Both brands think that a more demure, less explicitly sexy look is the way to broaden their consumer base in times of trouble. But what would "toning it down" really mean to each one? And is that nod too little too late as consumer have tired of the old glitter-covered schoolgirl outfit. As the nation collectively scrapes off the caked and stale eye-makeup of the millennium and the decade that followed, what will remain?
“Kids are moving away from piercings,” Charney says. “We want to grow old with our customer. We want to be a traditional American clothier.”

"It's going to take a long time for Bratz to become what it was before because of the damage that's been done," Larian said. "But it still resonates with kids." 
Now, to be sure, these quotes are talking about different "kids" but let's take a look at what we can see already in this attempt to change ways and win us all back, hat in hand.
Unlike the bare midriffs and tube tops that were popular during the "age of Britney Spears" when Bratz first hit the market, today's styles are more modest and understated, Larian said. So MGA's designers worked to make the new dolls "more preppy than sexy," which meant downplaying some of the traits that had made them unique in the first place: skimpy outfits, pouty lips, dramatic makeup and bling jewelry.

For example, an earlier version of the Yasmin doll, named after Larian's daughter Jasmin, sports a long, thick mane of Goldilocks-style curls, over sized pink sunglasses and a skimpy gold swimsuit with pink ribbons crisscrossing her slender waist.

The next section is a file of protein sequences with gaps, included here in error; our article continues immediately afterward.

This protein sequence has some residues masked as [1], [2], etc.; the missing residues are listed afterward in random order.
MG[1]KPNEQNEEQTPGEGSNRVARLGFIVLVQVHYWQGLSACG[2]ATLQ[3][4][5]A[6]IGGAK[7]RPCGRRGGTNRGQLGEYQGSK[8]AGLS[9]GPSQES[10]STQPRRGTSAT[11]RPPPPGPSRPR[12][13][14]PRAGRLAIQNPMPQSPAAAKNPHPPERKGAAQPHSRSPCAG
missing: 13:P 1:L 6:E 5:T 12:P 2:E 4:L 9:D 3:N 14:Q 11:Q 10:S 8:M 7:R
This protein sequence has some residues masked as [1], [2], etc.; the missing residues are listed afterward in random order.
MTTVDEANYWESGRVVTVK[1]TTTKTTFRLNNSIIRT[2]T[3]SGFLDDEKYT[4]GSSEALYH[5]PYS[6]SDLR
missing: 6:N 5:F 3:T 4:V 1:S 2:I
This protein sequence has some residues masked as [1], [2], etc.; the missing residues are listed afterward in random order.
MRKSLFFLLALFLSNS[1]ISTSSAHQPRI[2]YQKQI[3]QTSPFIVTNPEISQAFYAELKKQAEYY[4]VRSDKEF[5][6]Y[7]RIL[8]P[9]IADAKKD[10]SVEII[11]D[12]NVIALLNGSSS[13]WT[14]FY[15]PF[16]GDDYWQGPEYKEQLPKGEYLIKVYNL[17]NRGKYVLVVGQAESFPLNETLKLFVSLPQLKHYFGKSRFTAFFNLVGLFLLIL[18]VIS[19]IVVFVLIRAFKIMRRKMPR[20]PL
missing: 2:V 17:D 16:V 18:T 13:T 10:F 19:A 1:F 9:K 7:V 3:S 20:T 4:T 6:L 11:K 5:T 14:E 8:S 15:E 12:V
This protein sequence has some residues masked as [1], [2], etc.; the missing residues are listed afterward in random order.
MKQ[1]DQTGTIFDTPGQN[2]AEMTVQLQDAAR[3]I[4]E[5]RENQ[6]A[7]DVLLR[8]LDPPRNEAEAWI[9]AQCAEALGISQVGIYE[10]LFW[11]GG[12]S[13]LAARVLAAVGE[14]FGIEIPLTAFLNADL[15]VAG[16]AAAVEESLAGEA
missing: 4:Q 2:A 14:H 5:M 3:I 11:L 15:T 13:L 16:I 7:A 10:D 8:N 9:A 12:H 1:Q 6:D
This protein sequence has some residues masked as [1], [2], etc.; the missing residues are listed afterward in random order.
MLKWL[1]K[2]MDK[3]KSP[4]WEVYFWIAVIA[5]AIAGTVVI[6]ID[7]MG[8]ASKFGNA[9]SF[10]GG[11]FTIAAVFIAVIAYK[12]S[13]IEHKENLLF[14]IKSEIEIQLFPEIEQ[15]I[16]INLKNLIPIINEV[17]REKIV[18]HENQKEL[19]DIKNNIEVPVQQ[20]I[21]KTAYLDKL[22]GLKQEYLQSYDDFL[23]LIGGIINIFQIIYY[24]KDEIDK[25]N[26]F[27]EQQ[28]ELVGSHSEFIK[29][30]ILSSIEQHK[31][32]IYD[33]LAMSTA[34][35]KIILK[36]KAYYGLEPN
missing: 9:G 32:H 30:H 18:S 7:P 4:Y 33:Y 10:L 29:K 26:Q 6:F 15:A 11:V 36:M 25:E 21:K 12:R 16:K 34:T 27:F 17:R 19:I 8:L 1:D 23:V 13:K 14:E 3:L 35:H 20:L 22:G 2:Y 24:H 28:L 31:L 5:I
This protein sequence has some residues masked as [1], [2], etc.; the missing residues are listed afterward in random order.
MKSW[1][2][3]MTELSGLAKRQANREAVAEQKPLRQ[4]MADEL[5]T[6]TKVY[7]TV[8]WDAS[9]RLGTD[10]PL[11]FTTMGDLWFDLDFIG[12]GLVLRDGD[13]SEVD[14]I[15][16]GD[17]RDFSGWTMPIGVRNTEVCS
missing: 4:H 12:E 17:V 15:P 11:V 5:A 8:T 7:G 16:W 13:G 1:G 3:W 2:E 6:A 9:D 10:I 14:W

In a 2010 version, Yasmin wears a pink baby-doll top over gray leggings, a fitted navy-blue cropped jacket and studded black boots. Her earrings are smaller, her lips less Angelina Jolie-like and she has almost no exposed skin.
This idea seems to make a lot of sense for Bratz. Going into a second decade, and looking at the established record of media endeavors Bratz still has a chance, as long as it can broaden its aesthetic. Fun, Friends, and Fashion are all great concepts that still resonate, but as Bratz matures, it should return to fashion and really see what is there now.

Unsolicited Suggestion:

Christina Hendricks inspired and designed line of dolls. Classy as all get out, fashionable and zeitgeisty in a way that could lead to iconic looks. Broadens your market appeal and creates new and exciting images and associations for your brand. Take the original association you started with, that of girls who don't see dolls like them, and reach out to women who are trendsetters who are making waves because they are not traditionally the sort of women that you see in the celebrity pages, also consider Gabourey Sidibe and Beth Ditto. The list just goes on and on, and yes, I'll accept a credit card.